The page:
Saturday, July 05, 2008

Whatever Lola wants . . .

. . . Lola got at Damn Yankees today. Such fun! Not as much heft as Gypsy the other night, but wonderful music, plus the original Fosse choreography. Sean Hayes from "Will & Grace" played the Devil, er, Applegate, and Jane Krakowski from "Ally McBeal" played Lola - both fabulous. And who can resist songs like "You Gotta Have Heart," "Whatever Lola Wants," "A Little Brains, A Little Talent," and "Who's Got the Pain (When They Do the Mambo)?" Good stuff.

Lest you think I've come into some money (I keep hoping . . .), this was another cheap seat deal. Evidently, ticket sellers don't think folks will pile into theatres over the 4th of July holiday so they deeply discount a batch of tix. I just took advantage of the incredible offers, that's all.

And now for a couple of theatre complaints. Ahem. And they have nothing to do with the performers; these are audience complaints:

1. People, this is theatre. Broadway theatre. This is not a weekend barbeque or bowling night. Show a little respect for the art form and dress appropriately. I'm not asking for furs and tuxedos here, but you certainly shouldn't be wearing shorts, denim, tube tops, or any other housecleaning attire. Simple business (and I mean professional office-type business, not street-cleaner business) clothes are appropriate. Lord a mercy! What folks wear nowadays! Do they even look in the mirror before they leave home? I'm embarrassed for them. You'd think they were chilling out in the Barcalounger in front of the TV instead of sitting in a lovely Broadway theatre.

2. People, this is theatre (Part 2). This is not your living room (see above). Running a conversation during any part of the performance - including the overture - is strictly a no-no. What? The orchestra isn't performing? It's background music? No, it is not. And reserve your side comments and questions for the intermission or for after the show. Sheesh! Where do these people come from? (Sounded like Queens or New Jersey.) Perhaps if they were dressed appropriately, they would act appropriately.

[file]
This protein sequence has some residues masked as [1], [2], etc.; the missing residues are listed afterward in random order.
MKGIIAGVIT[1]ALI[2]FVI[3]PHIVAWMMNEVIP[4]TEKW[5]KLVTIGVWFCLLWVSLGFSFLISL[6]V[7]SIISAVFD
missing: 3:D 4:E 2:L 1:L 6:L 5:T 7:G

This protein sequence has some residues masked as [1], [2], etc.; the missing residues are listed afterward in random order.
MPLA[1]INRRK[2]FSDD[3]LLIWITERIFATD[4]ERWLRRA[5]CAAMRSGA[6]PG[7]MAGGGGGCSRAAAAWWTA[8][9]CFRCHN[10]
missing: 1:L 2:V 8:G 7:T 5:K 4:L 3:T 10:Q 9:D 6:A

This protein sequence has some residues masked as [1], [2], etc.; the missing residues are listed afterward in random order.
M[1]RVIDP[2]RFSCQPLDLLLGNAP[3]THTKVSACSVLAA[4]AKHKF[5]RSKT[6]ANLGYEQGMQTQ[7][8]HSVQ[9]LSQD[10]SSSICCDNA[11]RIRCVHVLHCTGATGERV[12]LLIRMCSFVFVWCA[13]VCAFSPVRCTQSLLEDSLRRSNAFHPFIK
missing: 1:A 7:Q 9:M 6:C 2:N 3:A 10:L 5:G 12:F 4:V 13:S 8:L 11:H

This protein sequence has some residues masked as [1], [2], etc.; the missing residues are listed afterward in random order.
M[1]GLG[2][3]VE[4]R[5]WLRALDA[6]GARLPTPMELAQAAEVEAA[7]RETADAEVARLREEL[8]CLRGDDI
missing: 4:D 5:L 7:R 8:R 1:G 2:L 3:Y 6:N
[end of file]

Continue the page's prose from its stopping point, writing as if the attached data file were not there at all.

OK. Enough kvetching. Damn Yankees was damn fine (except for certain audience members).
All together now:

You've gotta have heart
Miles 'n' miles 'n' miles of heart,
Oh, it's fine to be a genius of course,
But keep that old horse before the cart,
First you've gotta have heart.


Elsie said...

You'll be happy to know that I've been teaching my Katie about appropriate theater behavior. She loves dressing up, so no problems there. And she's already an ace at throwing "the look" at anyone who dares to talk during the performance. I'm embarrassed to say that I didn't know that talking during the overture was a no-no. Not that I do it. I'm too busy listening. But I didn't know that. I thought that once the curtain rose it was ssshhhhh to everyone. Guess you're never too old to learn something -- thanks!

Sounds like a great show. You're making NYC call me over and over. It really is time for another visit soon.

chux said...

one of my favourite childhood memories is being allowed to stay up late and watch Damn Yankees with my brother and parents. I loved it! 'Whatever Lola wants, Lola get's' and 'Heart' was an other one I loved.

Glad you liked it!

jomoore said...

You're so right about those inconsiderate theater-goers, Mary. We have the same problem with theatre-goers over here. West End shows are now a tourist attraction, rather than a cultural entertainment, and some individuals seem to treat the performers as though they were in Madame Tussaud's!

We went to see Chicago a little while ago, and were surrounded by a few 'sideshows'. The 'lady' next to me was alternately humming and singing along to all the songs. The 'superfan' a few rows in front was clapping too loudly and too long after every number. And the chap directly in front of me was drunk and oblivious that his quiet asides weren't so quiet. (Though Mr Drunk redeemed himself by suddenly realising, in the second half, how much he was enjoying the show. He was becoming more and more engrossed, so much so that when Roxie and Velma were getting stuck in to their final number, he shouted out "Go on, girls" at the top of his voice - a sentiment we all shared!)